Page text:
In a significant legal development, Prince Harry has reached an out-of-court settlement with Mirror Group Newspapers, a UK tabloid publisher, over allegations of phone hacking and privacy invasion. The settlement comes after a court ruling in December awarded Prince Harry £140,000 in damages, confirming that Mirror Group Newspapers engaged in phone hacking during the 1990s, with senior executives allegedly complicit in covering it up.
Under the terms of the settlement, Mirror Group Newspapers has agreed to cover Prince Harry’s legal costs and make an interim payment of £400,000 ($505,000). This resolution marks a significant step in Prince Harry’s ongoing battle against media intrusion and unlawful practices.
Speaking through his lawyer, Prince Harry expressed satisfaction with the court’s ruling and emphasized the importance of upholding the rule of law, calling for accountability, even at the highest levels. He specifically singled out former editor Piers Morgan for his continued disregard for the court’s judgment.
Mirror Group Newspapers responded to the settlement by issuing an apology for historical wrongdoing and expressing a commitment to move forward with clarity and responsibility. A spokesperson for the publisher reiterated their apology and stated their intention to learn from past mistakes.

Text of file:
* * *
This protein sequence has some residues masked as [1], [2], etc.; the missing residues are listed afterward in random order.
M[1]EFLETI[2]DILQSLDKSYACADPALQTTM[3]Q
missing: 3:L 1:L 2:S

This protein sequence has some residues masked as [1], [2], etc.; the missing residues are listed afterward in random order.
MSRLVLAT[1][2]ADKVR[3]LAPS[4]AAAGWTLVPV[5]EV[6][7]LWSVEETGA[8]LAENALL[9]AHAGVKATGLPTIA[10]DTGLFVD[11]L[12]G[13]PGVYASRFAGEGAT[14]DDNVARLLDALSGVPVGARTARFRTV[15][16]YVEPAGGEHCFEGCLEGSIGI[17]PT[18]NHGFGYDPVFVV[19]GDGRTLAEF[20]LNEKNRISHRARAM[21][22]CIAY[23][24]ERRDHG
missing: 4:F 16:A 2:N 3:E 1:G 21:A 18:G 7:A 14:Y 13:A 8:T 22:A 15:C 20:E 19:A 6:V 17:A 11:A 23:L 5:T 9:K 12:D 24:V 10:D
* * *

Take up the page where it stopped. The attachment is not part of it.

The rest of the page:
This settlement is part of Prince Harry’s broader campaign against media intrusion, which he has pursued vigorously in defense of his own privacy and that of his family. The Duke of Sussex has been vocal in criticizing the UK press for its treatment of him, his late mother Princess Diana, and his wife Meghan Markle.
Notably, Prince Harry’s legal battles extend beyond Mirror Group Newspapers, with ongoing cases against other UK media outlets, including The Sun and Daily Mail, over similar allegations of unlawful snooping.
This latest development underscores Prince Harry’s determination to hold the media accountable and protect the privacy and dignity of himself and his loved ones in the face of relentless scrutiny.
Sources By Agencies